Wednesday, September 23, 2009

Science: Breakthroughs on the Basics

This is an interesting article about how things we thought we understood can throw us a scientific curve when we examine them closely.
One team at MIT looked at the molecular structure of concrete, which everyone assumed was crystalline. It's not: it's part crystal and part an "amorphous frozen liquid." You'd think we had studied the basics of concrete at some point since the Romans invented it, but it turns out no one has. We knew how it worked, we used it, and no one, apparently, saw the value in breaking it down further. Now that we have, it'll be much easier to develop variations on the forumula to produce better concrete for particular applications.
Likewise, what can be magnetized? Well, a lot of solids can. But could a gas be made to act like a magnet? The thought seems silly - but the answer is yes.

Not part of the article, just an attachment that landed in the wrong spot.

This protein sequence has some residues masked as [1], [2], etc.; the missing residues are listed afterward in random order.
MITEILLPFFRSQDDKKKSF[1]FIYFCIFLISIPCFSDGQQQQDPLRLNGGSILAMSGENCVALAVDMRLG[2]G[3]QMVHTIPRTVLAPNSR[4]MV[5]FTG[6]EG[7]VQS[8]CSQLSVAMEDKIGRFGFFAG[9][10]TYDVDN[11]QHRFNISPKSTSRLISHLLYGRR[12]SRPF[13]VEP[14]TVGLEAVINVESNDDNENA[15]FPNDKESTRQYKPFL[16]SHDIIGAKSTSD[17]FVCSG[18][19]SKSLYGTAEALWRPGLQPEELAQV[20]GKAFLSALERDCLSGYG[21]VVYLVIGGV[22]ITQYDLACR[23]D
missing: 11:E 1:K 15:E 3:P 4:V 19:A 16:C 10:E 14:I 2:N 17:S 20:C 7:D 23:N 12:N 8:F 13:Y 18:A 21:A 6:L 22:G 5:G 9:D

Science will never reach its end. There will always be new discoveries - if someone puts the effort into looking in odd or presumably-solved problems like these.


Corax said...

I think that these are rather overstating the facts.

When I was studying for my materials negineering degree in the early 1990s concrete was referred to as being partially a highly viscous liquid.

Also magnetism in gases is not of itself new (oxygen is magnetic) - I think the distinction here is that while paramagnetism is well established in gases, they are claiming to have discovered something more akin to ferromagnetism.

Matt Bille said...

Thanks very much for the clarifications. It's easy for context to be dropped in reporting (meaning both my posts and the original publications I refer to). People announcing new achivements may skim over existing work in an effort to highlight what it unique about their own.

Matt Bille said...

Added: Corax's reference to ferromagnetism is correct. What these researchers reported is that the molecules in their test gas (at near absulute-zero temperatures) lined up the way they do in solids like iron.